Extracting 3D information from 2D images

Vitaliy Yurkiv, a research assistant professor in mechanical and industrial engineering at UIC

A picture is worth a lot more than a thousand words, says Vitaliy Yurkiv, a research assistant professor in mechanical and industrial engineering at UIC.

Yurkiv and his team have developed a machine learning technique to extract hidden three-dimensional information from a two-dimensional image. The researchers will apply the new technique to chemically complex metallic-alloy nanoparticles called high-entropy alloys. This is a fairly new phenomenon in research in which five and more elements are mixed and remain stable.

The research, which is mainly theoretical, has the potential to accelerate experimental research projects as it reduces the time to analyze images and nanoparticles.

High-resolution transmission electron microscopy can take hundreds of pictures very fast. Then a researcher uses special software to analyze an image containing one or several nanoparticles, which can take up to a day, depending on the complexity of the nanoparticle.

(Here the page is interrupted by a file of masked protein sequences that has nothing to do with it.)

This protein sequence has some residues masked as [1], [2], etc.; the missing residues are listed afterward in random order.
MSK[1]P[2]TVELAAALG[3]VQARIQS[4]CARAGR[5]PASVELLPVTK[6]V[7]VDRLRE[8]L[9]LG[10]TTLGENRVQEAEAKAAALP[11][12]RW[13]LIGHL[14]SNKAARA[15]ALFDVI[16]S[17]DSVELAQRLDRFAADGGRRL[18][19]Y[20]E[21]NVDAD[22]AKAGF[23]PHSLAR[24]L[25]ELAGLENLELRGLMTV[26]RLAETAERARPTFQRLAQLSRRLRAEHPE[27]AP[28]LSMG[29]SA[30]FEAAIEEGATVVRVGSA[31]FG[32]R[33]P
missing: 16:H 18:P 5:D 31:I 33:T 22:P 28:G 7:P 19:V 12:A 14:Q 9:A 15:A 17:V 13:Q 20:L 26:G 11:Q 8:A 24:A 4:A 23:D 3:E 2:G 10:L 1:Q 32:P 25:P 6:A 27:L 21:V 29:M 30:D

“If we are fully successful, it can reveal information of nanoparticles in five to 10 seconds. In one day, we can actually analyze hundreds of nanoparticles,” Yurkiv said. “If we fully train the neural network to identify nanoparticles as well as elements in them, we can process hundreds of particles in half an hour.”

The information revealed in the process is more than meets the eye. “A 2D picture contains 3D information because the subject matter is three dimensional,” Yurkiv explained. “We are looking closely at verity of nanoparticles with applications in energy storage, conversion and catalysis.”

Professor and Department Head Farzad Mashayek and Professor Reza Shahbazian-Yassar are co-principal investigators on this project.

Shahbazian-Yassar’s group will generate the experimental images using high-resolution transmission electron microscopy and scanning transmission electron microscopy. Mashayek will work with Yurkiv to develop a neural network and train it based on the experimental images provided by Shahbazian-Yassar’s lab.

“A significant benefit of this work is an in-house interaction between experiments and the modeling group,” Yurkiv said. “If there are any questions we can meet, discuss, and resolve the problem quickly.”

The research is supported by a National Science Foundation grant of nearly $500,000 for three years titled “CDS&E: A Deep Learning Framework for Evaluation of Electron Microscopy Images of Chemically-Complex Metallic Materials.”

Learn more about Yurkiv’s research at the Energy Storage and Conversion Modeling Laboratory website.